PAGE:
Tag: citizenship

Member Post

 

After decades of voting faithfully and without fail, I am not voting this November. As with most such decisions, there are several reasons, some specific to my circumstances and some more general. The main reasons can be grouped into two categories: Game theory: One person’s vote almost never matters. Voting doesn’t pay, in the rigorous […]

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How Much Is Your Vote Worth?

 

shutterstock_162124301In a recent, brilliant column Thomas Sowell argued something I’ve felt for awhile: that we should encourage people who feel they’re getting a bum rap in our society to leave.

[Leftist academics] teach minorities born with an incredibly valuable windfall gain — American citizenship — that they are victims who have a grievance against people today who have done nothing to them, because of what other people did in other times. If those individuals who feel aggrieved could sell their American citizenship to eager buyers from around the world and leave, everybody would probably be better off. Those who leave would get not only a substantial sum of money — probably $100,000 or more — they would also get a valuable dose of reality elsewhere.

Dr. Sowell’s market-based approach has the advantage of replacing American malcontents with resourceful immigrants, but I’d go a step further and allow people to permanently expatriate themselves in exchange for a “severance package” of $100,000 and a plane ticket to their destination of choice. Who could ask for anything more? It certainly beats 40 acres and a mule, which implies a lot of hard work.

I’m Happier When I Don’t Read the News. Now What?

 

7866309682_4165b0bcd9_zI’ve been trying it as an experiment: not reading the news, at all. I didn’t really think it would make that much difference. The experiment is now going on Day 10, and the results are so dramatic that — were this a formal protocol — I’d be morally obliged to halt the experiment, take the control group off the placebo, and give them the no-news treatment.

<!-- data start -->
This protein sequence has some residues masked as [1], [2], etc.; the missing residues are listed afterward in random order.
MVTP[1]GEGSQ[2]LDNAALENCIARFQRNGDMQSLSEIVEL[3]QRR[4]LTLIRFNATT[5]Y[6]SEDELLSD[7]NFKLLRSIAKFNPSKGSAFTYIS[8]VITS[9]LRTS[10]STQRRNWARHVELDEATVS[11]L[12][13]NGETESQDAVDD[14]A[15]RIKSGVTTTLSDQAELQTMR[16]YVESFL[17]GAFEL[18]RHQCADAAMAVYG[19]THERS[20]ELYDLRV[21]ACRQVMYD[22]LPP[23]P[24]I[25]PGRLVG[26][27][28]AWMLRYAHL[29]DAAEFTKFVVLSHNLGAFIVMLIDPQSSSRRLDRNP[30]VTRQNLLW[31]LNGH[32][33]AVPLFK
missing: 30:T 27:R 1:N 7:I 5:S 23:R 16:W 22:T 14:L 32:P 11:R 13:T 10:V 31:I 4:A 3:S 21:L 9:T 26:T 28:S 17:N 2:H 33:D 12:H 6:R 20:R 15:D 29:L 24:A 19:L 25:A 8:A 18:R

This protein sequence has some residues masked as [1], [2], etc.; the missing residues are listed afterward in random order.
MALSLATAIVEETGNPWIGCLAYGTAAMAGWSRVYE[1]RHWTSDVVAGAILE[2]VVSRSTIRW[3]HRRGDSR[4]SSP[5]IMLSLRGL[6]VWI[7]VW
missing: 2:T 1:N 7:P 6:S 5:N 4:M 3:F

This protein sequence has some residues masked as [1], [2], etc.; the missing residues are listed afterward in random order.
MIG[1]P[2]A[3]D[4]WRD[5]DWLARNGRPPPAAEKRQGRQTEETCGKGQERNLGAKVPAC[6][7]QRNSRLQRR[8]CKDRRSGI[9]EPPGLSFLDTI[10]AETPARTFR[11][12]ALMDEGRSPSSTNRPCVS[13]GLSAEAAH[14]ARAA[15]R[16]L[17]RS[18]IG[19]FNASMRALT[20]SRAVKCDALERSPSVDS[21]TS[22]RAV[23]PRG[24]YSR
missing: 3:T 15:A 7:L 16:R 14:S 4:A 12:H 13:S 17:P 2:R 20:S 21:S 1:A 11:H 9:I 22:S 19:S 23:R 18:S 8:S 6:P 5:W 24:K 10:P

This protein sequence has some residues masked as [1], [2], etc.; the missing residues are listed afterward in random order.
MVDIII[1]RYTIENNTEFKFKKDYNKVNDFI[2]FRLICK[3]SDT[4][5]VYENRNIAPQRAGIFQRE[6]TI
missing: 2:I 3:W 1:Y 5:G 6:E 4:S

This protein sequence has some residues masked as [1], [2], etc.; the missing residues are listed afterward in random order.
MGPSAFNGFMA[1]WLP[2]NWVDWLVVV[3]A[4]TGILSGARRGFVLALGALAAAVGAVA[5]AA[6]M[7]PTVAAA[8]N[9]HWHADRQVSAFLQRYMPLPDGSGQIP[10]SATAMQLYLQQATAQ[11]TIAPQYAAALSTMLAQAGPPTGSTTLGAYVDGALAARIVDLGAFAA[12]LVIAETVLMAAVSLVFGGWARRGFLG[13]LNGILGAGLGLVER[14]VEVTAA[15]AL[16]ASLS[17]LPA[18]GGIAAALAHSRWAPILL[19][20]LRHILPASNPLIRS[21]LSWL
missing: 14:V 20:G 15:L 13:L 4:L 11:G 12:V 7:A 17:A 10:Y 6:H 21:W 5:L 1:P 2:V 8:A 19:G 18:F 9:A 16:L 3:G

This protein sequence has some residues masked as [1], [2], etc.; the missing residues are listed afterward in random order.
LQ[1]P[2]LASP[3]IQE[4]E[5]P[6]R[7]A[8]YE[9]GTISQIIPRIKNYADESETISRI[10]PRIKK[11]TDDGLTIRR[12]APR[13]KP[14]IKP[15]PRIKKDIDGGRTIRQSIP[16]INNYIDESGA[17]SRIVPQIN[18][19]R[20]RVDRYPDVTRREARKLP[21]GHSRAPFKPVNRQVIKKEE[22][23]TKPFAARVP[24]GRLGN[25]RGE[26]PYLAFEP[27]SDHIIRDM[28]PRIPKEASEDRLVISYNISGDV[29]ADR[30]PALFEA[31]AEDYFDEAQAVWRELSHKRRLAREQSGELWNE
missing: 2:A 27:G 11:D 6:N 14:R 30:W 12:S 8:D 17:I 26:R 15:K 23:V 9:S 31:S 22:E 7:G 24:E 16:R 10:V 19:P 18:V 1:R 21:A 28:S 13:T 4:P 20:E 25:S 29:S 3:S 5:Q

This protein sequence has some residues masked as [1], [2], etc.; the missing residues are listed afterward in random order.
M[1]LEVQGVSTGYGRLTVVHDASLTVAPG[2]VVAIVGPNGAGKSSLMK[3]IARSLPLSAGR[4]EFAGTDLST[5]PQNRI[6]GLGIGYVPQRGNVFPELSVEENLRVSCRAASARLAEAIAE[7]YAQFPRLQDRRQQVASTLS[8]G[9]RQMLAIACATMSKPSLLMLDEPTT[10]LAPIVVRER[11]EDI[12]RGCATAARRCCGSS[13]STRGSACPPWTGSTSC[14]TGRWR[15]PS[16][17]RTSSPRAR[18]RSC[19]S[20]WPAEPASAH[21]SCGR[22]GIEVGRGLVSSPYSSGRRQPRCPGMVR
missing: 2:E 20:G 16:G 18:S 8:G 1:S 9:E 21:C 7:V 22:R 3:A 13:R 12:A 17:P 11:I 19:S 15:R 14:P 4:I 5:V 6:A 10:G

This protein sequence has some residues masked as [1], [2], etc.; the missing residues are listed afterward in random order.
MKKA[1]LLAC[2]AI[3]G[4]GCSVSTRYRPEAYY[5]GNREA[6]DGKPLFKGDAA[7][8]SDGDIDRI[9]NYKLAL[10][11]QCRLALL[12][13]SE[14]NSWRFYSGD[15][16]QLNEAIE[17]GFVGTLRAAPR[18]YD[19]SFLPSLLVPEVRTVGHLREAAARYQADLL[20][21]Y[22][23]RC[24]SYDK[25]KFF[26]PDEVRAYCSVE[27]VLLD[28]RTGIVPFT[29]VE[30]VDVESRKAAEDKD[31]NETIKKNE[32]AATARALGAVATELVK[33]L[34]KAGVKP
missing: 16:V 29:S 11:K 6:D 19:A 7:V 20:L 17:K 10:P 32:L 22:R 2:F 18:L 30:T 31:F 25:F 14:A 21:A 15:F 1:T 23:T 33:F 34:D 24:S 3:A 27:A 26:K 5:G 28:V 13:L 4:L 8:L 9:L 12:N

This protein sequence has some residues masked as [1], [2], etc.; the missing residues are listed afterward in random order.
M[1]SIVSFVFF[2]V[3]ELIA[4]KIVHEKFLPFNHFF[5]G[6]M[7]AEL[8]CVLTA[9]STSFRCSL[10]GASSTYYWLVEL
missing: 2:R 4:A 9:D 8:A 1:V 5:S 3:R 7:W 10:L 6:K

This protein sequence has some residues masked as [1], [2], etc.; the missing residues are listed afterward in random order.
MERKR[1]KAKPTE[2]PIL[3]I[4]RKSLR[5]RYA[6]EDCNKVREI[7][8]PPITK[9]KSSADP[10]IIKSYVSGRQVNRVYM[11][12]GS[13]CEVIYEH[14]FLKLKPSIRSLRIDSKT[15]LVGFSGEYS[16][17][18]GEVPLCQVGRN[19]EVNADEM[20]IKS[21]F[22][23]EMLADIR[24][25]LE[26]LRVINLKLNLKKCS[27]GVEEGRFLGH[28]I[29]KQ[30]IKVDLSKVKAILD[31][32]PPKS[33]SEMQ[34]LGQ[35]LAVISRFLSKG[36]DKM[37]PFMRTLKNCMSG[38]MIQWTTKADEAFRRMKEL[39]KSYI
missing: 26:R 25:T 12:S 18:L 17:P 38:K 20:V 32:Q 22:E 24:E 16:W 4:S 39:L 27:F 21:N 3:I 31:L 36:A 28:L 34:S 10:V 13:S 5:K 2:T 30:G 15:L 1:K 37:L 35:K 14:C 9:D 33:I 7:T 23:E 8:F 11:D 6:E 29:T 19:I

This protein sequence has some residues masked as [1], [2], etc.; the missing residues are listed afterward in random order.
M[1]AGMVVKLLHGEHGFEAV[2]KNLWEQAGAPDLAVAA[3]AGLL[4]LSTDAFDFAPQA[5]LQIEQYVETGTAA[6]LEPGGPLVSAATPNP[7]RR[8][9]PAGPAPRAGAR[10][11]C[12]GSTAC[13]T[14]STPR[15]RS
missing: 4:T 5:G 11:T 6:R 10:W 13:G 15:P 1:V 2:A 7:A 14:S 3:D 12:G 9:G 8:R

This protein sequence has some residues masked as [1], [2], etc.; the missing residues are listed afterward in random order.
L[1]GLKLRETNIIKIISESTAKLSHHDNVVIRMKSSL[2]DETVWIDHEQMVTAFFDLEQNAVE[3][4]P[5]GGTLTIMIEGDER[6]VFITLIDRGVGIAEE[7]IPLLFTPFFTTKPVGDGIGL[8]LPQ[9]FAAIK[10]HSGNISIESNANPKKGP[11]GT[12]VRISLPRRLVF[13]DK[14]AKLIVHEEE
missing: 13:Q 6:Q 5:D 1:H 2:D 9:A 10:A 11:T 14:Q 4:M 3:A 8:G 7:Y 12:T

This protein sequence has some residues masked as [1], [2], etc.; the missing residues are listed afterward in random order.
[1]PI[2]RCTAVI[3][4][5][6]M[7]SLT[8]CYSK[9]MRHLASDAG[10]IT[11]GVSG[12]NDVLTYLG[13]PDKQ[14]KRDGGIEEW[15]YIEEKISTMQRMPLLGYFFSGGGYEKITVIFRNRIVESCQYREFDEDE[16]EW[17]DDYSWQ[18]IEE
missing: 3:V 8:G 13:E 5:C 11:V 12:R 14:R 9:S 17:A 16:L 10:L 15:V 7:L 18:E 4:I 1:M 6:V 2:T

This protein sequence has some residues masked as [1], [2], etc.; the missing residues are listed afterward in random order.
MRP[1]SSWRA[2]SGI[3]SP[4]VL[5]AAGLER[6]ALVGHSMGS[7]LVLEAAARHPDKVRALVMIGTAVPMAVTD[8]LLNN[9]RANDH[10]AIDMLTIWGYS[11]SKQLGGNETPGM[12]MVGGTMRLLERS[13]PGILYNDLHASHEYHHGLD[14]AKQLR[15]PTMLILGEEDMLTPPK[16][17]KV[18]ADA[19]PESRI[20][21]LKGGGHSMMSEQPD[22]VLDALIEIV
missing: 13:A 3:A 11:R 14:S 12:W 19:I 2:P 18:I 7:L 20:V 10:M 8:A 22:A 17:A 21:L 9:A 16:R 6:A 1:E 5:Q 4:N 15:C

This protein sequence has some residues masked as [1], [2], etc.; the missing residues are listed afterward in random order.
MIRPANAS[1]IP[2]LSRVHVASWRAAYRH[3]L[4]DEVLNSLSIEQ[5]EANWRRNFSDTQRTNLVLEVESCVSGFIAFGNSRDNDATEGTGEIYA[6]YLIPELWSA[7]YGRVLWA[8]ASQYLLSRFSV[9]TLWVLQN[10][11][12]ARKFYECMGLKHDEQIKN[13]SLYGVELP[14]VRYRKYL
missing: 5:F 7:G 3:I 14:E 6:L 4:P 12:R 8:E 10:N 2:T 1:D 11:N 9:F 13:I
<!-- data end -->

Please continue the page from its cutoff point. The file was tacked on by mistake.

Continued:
The change is not — I repeat, not — a minor effect; and every bit of intuition (for what that’s worth) tells me that neither is it merely the result of expecting to feel better and therefore feeling better. I’m sleeping better. I’m waking up more refreshed. I’m enjoying every moment of my life more. I have more energy. I’m more patient with everyone around me. The effect is comparable to, say, getting regular physical exercise (as opposed to sitting on my rump all day), or to my change in mood when spring finally arrives after a long, cold and gloomy winter. I’m not so somatically self-involved that I take regular measurements of these things, but I’d be curious to know if I’ve experienced a change in blood pressure, resting heart rate, cortisol levels, and so forth. From the way I feel, I’d be unsurprised to learn that I have.

It makes sense, I suppose: the news is unremittingly bleak. I’m a fairly sensitive person. Of course I feel better when I don’t know what’s happening beyond my lovely and peaceful neighborhood. I’m sure it’s better for my mental and physical health to be cheerfully oblivious. But there’s only one problem: it’s wrong.

Member Post

 

According to Global News, there are so many Americans trying to renounce their US citizenship at the Toronto Consulate that there’s a waiting list stretching to January 2015. How convenient for the US government that it can prevent Americans from renouncing their citizenship simply by throwing red tape and bureaucracy at them. Preview Open

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